Bowled over by the Navy faithful

Mids fans come from far, wide for Poinsettia Bowl

From The Cover


SAN DIEGO --The pre-game scene in the parking lots of Qualcomm Stadium last night underscore the reason why Navy has become a darling of bowl committees.

Blue and Gold trappings were everywhere, with Colorado State fans huddled in one small section of the massive parking area. The most dominant feature was a large tent where festive Navy fans were whopping it up in preparation for the first Poinsettia Bowl.

Larry Cylc, a high school football coach in Delaware whose sons, Larry Jr. and Joe, are prominent members of the Navy defense, was the spokesman for a group of parents who had traveled far and willingly for the third straight bowl appearance by the Midshipmen.

"I get more excited for these than my high schools games," said Cylc, who lives in Claymont, Del., just south of the Pennsylvania line. "It's just something we made a priority to do. Two years from now [when his sons are graduated], I'll be watching the grass grow.

"Look at this," he said surveying thousands of participants in the warm-up fete. "Everyone from plebes to the old admirals are here."

Cylc said the group traveled largely at its own expense. "But we got a great deal on plane fare and I think a cut rate at Navy's great hotel. We're all having a grand time."

As far as they traveled, their route was minuscule compared with the distance Vice Adm. John Stufflebeem covered. The former Navy football player is commander of the Sixth Fleet headquartered in Lisbon, Portugal.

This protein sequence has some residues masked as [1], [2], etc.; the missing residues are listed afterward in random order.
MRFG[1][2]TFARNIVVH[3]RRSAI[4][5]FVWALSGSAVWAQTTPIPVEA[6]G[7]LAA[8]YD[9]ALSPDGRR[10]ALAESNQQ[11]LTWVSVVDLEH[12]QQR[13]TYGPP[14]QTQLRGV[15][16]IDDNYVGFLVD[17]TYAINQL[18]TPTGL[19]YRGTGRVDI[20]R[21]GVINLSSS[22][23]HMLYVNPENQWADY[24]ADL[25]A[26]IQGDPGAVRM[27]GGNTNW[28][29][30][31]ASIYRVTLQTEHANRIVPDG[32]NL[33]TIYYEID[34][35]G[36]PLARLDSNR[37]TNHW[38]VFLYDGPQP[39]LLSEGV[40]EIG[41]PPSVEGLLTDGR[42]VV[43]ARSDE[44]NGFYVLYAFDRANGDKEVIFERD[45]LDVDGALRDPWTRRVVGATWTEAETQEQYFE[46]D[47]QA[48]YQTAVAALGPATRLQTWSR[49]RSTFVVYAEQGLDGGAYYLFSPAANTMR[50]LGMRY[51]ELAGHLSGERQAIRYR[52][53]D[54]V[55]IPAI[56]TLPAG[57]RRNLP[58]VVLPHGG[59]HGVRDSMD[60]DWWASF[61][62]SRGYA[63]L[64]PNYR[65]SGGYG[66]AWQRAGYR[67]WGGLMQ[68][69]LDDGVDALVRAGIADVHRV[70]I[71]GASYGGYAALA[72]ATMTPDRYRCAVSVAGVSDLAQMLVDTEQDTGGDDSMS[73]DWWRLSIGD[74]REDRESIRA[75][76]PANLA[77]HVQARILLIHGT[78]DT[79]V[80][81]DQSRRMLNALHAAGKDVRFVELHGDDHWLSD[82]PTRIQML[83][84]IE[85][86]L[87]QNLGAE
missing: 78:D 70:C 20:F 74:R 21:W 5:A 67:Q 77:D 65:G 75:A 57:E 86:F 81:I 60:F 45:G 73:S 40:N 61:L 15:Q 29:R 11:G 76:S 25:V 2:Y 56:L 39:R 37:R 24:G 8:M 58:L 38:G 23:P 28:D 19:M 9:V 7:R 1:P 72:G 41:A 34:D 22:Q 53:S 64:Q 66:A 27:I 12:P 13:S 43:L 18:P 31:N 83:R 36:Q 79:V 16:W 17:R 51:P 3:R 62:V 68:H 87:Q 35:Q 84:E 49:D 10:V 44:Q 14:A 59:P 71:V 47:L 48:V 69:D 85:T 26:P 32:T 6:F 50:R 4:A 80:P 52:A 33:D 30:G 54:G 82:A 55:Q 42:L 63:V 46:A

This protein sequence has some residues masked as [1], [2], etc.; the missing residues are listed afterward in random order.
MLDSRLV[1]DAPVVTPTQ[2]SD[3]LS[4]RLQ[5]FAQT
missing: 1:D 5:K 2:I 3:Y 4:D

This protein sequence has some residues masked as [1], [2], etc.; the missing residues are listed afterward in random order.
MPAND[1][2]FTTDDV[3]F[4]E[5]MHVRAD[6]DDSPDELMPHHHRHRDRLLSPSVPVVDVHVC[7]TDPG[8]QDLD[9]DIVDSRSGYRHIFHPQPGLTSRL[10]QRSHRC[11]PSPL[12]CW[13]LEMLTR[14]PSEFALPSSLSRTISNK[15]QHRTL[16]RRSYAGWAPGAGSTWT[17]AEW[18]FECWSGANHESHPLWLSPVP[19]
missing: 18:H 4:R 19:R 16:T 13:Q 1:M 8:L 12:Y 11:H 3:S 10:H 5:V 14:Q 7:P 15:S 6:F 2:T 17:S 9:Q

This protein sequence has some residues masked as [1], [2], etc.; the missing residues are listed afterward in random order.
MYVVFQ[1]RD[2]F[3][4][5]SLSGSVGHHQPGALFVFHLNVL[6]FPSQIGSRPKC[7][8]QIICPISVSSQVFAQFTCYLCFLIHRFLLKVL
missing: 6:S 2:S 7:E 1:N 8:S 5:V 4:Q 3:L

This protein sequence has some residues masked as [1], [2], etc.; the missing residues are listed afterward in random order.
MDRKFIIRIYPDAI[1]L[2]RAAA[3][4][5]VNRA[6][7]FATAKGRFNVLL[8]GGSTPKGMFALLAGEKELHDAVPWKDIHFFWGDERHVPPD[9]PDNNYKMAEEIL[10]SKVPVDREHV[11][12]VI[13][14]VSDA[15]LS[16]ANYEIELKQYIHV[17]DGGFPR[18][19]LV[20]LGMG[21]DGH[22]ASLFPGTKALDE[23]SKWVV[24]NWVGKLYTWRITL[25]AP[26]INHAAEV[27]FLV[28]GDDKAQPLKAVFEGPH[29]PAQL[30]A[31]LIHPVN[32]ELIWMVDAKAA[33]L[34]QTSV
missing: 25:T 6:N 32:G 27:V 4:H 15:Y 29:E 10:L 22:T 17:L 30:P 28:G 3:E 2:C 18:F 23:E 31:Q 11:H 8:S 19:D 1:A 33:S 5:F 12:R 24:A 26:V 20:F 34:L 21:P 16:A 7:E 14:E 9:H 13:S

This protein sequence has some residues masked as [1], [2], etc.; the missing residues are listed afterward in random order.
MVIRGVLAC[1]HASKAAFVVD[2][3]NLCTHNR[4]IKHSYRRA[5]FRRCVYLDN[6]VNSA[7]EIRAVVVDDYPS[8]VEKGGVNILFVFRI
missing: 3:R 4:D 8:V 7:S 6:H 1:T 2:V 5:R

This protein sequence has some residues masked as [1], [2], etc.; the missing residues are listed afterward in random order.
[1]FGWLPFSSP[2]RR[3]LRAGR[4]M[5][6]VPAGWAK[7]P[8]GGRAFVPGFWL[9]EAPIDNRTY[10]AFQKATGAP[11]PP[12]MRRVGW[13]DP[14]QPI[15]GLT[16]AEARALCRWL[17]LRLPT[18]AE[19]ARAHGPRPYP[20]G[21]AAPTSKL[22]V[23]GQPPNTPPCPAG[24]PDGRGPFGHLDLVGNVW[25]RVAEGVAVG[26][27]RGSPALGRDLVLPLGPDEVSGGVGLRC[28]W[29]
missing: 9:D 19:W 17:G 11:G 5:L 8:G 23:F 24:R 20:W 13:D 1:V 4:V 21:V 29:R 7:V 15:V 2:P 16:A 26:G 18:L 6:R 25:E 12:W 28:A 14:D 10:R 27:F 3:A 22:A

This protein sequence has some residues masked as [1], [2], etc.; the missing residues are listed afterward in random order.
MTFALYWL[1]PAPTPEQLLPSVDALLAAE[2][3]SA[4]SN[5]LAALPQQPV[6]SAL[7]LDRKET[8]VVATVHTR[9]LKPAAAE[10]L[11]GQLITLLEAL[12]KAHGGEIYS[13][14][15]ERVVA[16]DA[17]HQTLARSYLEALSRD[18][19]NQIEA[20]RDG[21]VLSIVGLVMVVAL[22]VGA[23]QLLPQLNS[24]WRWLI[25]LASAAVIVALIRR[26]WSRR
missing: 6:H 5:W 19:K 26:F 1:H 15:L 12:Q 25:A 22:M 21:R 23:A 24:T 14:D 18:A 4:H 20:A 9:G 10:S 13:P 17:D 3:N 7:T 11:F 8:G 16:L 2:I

"I just had the chance to come back," said the admiral. "It's sort of like reliving my youth. When I got to play we did not have this."

Stufflebeem was on some losing teams in the 1960s, but he was good enough as a punter to spend some time with the Detroit Lions under former Navy coach Rick Forzano.

"The only game I've gotten to see was Army-Navy [on Armed Forces television]," he added, sporting a baseball cap. Asked if that was appropriate for an admiral, he replied, "It's a Navy football game. We can do anything we want."

The affair was the perfect forum for two senior Midshipmen, their faces festooned with blue and gold paint. They were a small portion of the 1,500 Navy students at the site.

"We're a brigade spirit team," said Josh Angichiodo, from Cleveland. "We're going to be on the field right behind the bench."

Midshipmen who came to the game had their ticket costs reimbursed by the academy, courtesy of donors who purchased tickets but did not attend.

Said Angichiodo: "And we've got $50 rooms at the Hyatt [a posh waterfront hotel where the team stayed] and we can split it. That is the biggest break I've ever gotten as a Mid. The [Naval Academy] alumni association really helps us."

His companion, Jim Armstrong of Johnson City, Tenn., said: "You don't have to be a player to experience all the joys of Navy football. We [seniors] all came in with [coach] Paul Johnson and football has now become a real big part of the brigade. It's great to see everyone involved."

Kelly Rupp was here with her four daughters and her husband, Marine Corps Col. John Rupp, who teaches at the academy.

"This is a great Navy town," she said. "We have a home here, too, and we want to live here. But we're not staying in it now."

Phil McConkey, the hero of Navy's 23-16 victory over Brigham Young in the first Holiday Bowl here in 1978, has moved to San Diego after living in New York for 20 years.

He got his ticket through the San Diego chapter of the alumni association, a group with 1,000 members.

"We've got a good network out here," said McConkey, who won a Super Bowl with New York Giants. "Once I heard Navy was coming, I knew this game would be successful. I try to get back to at least one game a year [in Annapolis], but it's heaven to have it here."

Navy athletic director Chet Gladchuk has already been contacted by several bowls about next year's postseason. With an estimated 21,000 tickets sold to this game through the athletic association and another 10,000 credited to Navy by the bowl, it's obvious why everyone is trying to draw Navy to town.

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